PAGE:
Plot: Augie keeps a hungry man-eating plant as a pet.

    The cult movie favourite of 1960 was a feature that Roger Corman put together for something like $30,000 about an insatiable man-eating plant called Little Shop of Horrors. Whether that movie influenced Mike Maltese may never be known at this late date, but Maltese took the concept of a carnivorous plant that same year and plopped it in an Augie Doggie cartoon. And Maltese, known for his off-beat sense of humour, gives the cartoon a bit of a warped ending.

    By the way, you can be sure Bill Hanna didn’t spend anywhere near $30,000 on this. To be honest, I don’t know how much the budget was for each short in 1960.

    Don Patterson’s the animator on this one, and he doesn’t appear to have done a lot of work in the 1960-61 season. He did one Yogi, and this cartoon and, later, a few Flintstones. No Hucks, Quick Draws, Pixie and Dixie and Snooper and Blabber cartoons that I can tell. Patterson draws teeth in a closed mouth somewhat like Ed Love and he also draws closed eyes like a dissected triangle. I’ve moaned about how the animation started getting lacklustre as 1960 rolled into 1961. Patterson’s work here is an example. There are no outrageous expressions, other than a couple on the plant. Augie and Daddy’s mouth movements are basic. Even his walk cycle for the plant is simple, three drawings on twos.



    Art Lozzi is the background artist and batted out ten drawings for this cartoon. I like how Lozzi has a pennant on the wall in Augie’s room from “H.B.U.” Again, nothing adventuresome. Same with Paul Sommer’s layouts. The scenes are set up like you’re watching a stage play with all the action moving from one side to the other.



    The Augie we get in this cartoon is the combination of the Boy-Genius version and the Can-We-Keep-Him-Dad? version. Well, for at least part of it. “Dad of the sensitive nose” smells Augie making a noiseless explosive (no, it’s not called “Hushaboom”). Patterson gives us some perspective animation as Doggie Daddy swirls the bowl around toward the camera before the explosive in it poofs in dad’s face. Augie’s invention works and he dreams of a million dollars to give to “unscientific dad” but dad’s so annoyed with the burn marks on his face (which disappear after a brief medium shot of Augie) he demands Augie get a new hobby.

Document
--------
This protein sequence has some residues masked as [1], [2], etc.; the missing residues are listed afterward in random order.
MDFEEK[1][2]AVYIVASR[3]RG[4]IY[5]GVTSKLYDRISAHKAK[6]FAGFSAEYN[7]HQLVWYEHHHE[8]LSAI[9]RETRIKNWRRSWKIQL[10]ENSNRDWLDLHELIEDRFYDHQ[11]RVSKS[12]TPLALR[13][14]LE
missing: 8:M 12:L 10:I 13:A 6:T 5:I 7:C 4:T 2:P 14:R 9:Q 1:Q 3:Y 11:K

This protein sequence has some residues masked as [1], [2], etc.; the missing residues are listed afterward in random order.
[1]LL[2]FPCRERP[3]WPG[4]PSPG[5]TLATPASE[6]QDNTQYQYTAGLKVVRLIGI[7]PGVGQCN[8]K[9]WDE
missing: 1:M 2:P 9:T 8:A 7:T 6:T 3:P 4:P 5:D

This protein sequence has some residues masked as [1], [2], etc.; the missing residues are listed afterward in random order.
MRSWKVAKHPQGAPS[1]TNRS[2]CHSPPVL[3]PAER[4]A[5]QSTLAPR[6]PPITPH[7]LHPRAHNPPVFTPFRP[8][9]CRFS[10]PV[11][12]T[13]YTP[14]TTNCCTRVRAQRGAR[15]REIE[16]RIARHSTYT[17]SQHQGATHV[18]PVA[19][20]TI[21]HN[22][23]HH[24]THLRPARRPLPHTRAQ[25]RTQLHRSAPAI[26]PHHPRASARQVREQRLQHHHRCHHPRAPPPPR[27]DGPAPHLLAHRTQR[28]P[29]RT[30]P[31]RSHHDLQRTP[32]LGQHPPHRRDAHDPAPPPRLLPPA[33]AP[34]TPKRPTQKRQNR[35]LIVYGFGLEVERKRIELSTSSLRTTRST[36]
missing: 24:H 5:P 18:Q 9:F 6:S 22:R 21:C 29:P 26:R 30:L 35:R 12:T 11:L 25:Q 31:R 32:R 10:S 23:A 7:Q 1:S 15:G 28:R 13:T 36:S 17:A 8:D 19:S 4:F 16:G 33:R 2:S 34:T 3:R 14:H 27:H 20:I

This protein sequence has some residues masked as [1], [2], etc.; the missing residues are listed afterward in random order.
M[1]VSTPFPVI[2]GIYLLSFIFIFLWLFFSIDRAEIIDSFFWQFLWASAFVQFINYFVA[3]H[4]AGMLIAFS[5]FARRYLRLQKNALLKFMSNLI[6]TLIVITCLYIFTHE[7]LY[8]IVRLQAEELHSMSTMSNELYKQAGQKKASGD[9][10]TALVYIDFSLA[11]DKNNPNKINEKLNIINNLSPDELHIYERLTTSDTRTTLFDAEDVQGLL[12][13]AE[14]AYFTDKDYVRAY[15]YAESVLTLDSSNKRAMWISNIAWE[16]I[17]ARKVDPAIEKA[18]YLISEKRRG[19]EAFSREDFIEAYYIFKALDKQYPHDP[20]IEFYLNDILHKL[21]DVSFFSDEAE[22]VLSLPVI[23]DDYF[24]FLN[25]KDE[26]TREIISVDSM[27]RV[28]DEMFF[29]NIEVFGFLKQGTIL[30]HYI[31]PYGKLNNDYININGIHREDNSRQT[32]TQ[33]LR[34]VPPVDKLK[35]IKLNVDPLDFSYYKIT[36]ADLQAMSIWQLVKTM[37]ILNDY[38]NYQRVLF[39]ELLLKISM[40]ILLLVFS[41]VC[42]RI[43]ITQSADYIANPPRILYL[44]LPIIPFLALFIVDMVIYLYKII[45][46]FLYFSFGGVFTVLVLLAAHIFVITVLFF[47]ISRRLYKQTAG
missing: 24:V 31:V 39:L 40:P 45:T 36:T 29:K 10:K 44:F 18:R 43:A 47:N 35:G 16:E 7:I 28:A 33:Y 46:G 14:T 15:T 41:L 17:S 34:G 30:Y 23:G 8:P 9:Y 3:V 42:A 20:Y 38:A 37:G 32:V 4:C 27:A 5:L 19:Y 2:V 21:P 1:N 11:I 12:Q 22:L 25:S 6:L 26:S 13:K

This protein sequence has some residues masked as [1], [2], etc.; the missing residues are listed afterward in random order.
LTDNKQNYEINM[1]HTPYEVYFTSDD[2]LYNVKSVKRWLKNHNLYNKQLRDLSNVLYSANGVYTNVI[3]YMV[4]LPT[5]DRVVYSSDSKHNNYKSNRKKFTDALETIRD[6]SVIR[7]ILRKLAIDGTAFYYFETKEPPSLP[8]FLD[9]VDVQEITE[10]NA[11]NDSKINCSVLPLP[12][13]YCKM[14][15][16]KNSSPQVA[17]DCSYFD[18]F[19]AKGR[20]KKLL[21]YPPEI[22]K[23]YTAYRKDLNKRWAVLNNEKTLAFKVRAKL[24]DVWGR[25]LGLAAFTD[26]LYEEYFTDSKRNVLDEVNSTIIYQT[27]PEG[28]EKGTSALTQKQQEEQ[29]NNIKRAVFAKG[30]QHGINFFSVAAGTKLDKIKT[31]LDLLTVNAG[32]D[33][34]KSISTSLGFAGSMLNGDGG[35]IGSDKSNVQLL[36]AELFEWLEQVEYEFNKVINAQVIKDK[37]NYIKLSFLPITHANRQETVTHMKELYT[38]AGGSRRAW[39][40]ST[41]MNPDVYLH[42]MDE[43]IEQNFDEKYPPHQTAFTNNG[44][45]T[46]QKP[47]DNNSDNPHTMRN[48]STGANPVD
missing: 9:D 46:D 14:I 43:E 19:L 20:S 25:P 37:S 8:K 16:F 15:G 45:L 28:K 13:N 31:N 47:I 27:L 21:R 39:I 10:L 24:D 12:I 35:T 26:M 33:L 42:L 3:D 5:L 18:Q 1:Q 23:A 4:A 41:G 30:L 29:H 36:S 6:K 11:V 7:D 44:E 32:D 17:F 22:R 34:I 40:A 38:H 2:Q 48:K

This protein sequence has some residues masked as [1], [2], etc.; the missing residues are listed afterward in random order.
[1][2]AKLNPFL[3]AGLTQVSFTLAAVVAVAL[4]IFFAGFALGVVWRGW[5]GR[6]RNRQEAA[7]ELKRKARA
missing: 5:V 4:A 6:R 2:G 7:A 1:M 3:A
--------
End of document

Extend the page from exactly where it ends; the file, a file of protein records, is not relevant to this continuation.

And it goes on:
So Augie’s new hobby is growing an Africa Flora Carnivorous. “Unhobby-like dad,” à la Durante, butchers the name through the whole cartoon. It has a tremendous appetite. We learn that when it bites Daddy’s finger. Now comes a long set-up that goes for sentiment more than comedy. Over the course of a year, Augie feeds the plant. Carny, as the plant is called for short, claps its leaves together like hands (and uses one to point to its mouth) and even grows lips to kiss Augie in gratitude.




    Yes, the cartoon’s half over. No, not a lot has happened.

    Now Daddy decides to enjoy a late-night snack. We all know what’s going to happen. The plant eats Daddy’s cake, then drinks his milk while gets another piece of cake, then eats the second piece of cake while Daddy looks for Augie. But there are no accents even in the limited animation, not even a pair of wide eyes. The scene just rolls along at an even pace, with strings benignly skating along in the background and Daddy chatting a superfluous monologue, that any comedy potential is sucked out of it, just like the plant sucked the cake off the plate. Here are two consecutives frames.



    While Daddy sees Augie sleeping in room, the plant plucks itself out of its pot and using roots as feet, toddles to the kitchen and the raids the “refridger-atator” of a roast chicken, running under Daddy (who has returned to the living room) in the process. Dear old Dad demands the plant drop the chicken, but Carny turns snarly and starts chasing after daddy, finally putting some life into the cartoon. The plant’s body is on a two-drawing cycle on ones, while the snarling head has four different positions on twos (not in a cycle).



    Augie stops the action by shaming the plant. Then there’s the usual “can he stay?” routine that we’ve heard in a bunch of Augie cartoons. Not only can he stay, the final scene cuts to Augie going to school with the plant going with him as a classmate. Why did a school enroll a plant? And why is it wearing glasses; has it become near-sighted through domestication? And why is the plant following behind Augie, but Augie is on the front sidewalk of the house while the plant is clearly walking along a street? Oh, well. “After all,” says Daddy to end the cartoon, “It ain’t every dad who’s got a boy and a franica awful carnivious in the second grade.”